- Read a few of our sample essays on your topic
- Develop your own ideas
- Your paper will practically write itself
When looking back on United States diplomacy during the Cold War it is apparent that the advancements in foreign policy achieved were often marred by embarrassing political incidents. President Harry Truman played a significant role in the creation of a Cold War between the United States and the Union of Soviet Socialist Republics. Immediately following the end of World War II President Truman set a precedent for American foreign policy by creating the Truman Doctrine. In a 1947 speech at Baylor University, the leader of the United States proclaimed that the containment of communism was necessary to ensure "peace and the freedom of all Americans" (p.837). Through the creation of the Truman Doctrine "the United States had declared its right to intervene to save other nations from communist subversion." (p.838) This fundamental stance against communist subversion would later lead to foreign policy failures and military humiliation in Korea, Vietnam, the Middle East, and Latin America. The European Recovery Program gave the Truman administration one major victory over communism. The Marshall Plan, as it is more commonly identified, was designed to "turn back both socialist and communist bids for power in northern and western Europe" (p.838) by financial supporting the governments and economies of these nations. In the end this foreign policy proved to successfully restore a capitalist economy and silence the cries for revolution in Western Europe. Unfortunately, the continued tension and suspicion between the U. S. and U. S. S. R. over shadowed every victory against the "Red Menace". Examples of failures in the diplomatic arena during the Cold War can also be found in the Eisenhower and Kennedy administrations. Although President Eisenhower made a critical leap in foreign diplomacy when he met with Soviet leader Nikita Khurshchev to discuss the possibility of a conference that would focus on German reunification and nuclear disarmament, he later irrevocably damaged relations with the U. S. S. R. during the U-2 incident. When the American U-2 spy plane was shot down over Russian air space, Khrushchev's "demands for an apology and an end to the spy flights" (p.884) went unheard by the president. Eisenhower's refusal to give in to Khrushchev's terms subsequently led to the death of any possibility of a summit between the United States and U. S. S. R. for many years to come. President John Kennedy faired no better in his policies with the government of the Soviet Union and communist containment. Kennedy's failure to over throw the communist government of Cuba during the Bay of Pigs and the subsequent Cuban Missile Crisis brought the world to the brink of nuclear devastation. Despite preventing an all out nuclear attack on the United States, Kennedy's actions lead to the Soviet's eng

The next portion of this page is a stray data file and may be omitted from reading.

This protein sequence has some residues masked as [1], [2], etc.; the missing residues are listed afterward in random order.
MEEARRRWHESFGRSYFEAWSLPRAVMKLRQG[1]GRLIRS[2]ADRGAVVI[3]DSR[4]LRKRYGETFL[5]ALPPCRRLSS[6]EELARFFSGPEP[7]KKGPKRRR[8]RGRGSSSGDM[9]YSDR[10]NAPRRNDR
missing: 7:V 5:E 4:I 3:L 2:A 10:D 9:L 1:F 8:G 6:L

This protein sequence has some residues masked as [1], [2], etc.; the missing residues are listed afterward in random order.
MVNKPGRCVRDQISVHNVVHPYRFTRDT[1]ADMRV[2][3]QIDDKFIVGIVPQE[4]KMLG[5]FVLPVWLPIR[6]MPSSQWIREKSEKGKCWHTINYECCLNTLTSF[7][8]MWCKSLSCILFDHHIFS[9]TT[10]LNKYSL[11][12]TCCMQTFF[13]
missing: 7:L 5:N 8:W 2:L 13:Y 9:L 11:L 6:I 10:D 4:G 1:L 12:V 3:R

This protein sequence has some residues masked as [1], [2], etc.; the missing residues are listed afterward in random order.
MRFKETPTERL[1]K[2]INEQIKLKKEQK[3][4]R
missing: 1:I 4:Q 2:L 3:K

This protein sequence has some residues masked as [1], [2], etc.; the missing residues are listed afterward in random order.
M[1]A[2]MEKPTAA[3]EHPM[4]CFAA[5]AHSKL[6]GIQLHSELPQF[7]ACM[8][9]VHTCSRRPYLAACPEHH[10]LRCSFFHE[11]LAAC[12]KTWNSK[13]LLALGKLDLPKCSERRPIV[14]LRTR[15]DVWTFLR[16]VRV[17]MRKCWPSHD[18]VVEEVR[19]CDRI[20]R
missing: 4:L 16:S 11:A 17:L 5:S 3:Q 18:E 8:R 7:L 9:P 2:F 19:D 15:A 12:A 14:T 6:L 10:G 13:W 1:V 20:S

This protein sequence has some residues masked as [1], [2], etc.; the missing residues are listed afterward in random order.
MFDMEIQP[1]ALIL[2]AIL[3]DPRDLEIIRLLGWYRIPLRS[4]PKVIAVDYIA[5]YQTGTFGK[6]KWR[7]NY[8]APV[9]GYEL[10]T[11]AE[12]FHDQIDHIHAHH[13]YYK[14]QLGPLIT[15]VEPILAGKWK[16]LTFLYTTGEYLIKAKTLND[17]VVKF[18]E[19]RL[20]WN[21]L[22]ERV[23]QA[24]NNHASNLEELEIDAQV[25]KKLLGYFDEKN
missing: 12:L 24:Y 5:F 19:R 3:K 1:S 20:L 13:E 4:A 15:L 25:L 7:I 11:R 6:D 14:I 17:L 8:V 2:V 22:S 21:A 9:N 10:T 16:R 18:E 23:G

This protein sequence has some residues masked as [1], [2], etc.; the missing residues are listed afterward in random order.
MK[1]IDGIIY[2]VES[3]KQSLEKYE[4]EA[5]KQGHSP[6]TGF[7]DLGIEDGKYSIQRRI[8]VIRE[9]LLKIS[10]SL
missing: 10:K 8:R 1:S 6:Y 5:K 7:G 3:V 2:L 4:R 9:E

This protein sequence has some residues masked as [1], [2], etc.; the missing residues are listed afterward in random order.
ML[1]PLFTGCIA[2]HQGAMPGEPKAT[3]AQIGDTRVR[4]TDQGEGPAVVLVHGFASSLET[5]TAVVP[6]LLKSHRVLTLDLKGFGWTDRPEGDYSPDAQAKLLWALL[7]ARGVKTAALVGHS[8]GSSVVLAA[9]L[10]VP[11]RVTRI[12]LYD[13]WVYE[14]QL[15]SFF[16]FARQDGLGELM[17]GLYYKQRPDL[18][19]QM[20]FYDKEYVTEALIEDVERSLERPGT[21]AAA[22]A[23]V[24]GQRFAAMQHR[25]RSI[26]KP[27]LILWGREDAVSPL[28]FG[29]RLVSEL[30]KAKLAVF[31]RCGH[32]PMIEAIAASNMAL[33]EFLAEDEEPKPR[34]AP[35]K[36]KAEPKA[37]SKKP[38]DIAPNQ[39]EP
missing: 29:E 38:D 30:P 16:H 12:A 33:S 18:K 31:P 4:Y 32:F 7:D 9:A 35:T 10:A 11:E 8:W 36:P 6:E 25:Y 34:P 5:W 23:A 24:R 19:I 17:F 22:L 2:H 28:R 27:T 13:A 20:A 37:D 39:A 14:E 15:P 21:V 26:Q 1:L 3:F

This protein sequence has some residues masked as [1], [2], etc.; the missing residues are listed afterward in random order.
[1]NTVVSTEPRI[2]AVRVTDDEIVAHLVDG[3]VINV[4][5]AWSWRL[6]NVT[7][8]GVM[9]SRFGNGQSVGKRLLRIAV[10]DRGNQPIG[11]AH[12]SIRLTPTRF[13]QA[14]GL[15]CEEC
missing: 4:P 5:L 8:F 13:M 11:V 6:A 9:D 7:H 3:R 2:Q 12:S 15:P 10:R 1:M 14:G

Quotes talked about in this paper
- The Korean War was the catalyst Truman used to shift "the allocation of at least 20 percent of the gross national product to national defense."
- Baylor University, the leader of the United States proclaimed that the containment of communism was necessary to ensure "peace and the freedom of all Americans" ...
- U. S. S. R. over shadowed every victory against the "Red Menace".
Terminology referenced in this research paper
American foreign policy,
Names talked about in this essay
President John F. Kennedy, President Dwight D. Eisenhower, President Truman, Senator Joseph R. McCarthy, U. S. S. R.,
Organizations mentioned in this term paper
federal government, National Aeronautics and Space Administration, communist government, Baylor University, Central Intelligence Agency,
Locations included in this paper
United States, Latin America, Soviet Union, North Korea, Vietnam, Middle East,
Health Conditions talked about in this report
Keywords mentioned in this report
United States, cold war, the cold war, federal government, foreign policy, military spending, United States policy, containment, nuclear weapons, Korean War, Middle East, Latin America, Central Intelligence Agency, Soviet, Truman Doctrine, United States government, national security, World War II, Soviet Union, American citizens, Eisenhower, President John Kennedy, Red Scare, The Korean War, President Truman, national aeronautics and space administration, Nuclear Test Ban Treaty, western europe, House Un American Activities Committee, President Eisenhower, South Korea, diplomacy, space, Harry Truman, U 2 spy plane, the central intelligence agency, espionage, American military, Truman administration, Cuban Missile Crisis, nuclear disarmament, nuclear warheads, National Security Council, European Recovery Program, gross national product, policies, the truman doctrine, the middle east, U 2 incident, paranoia,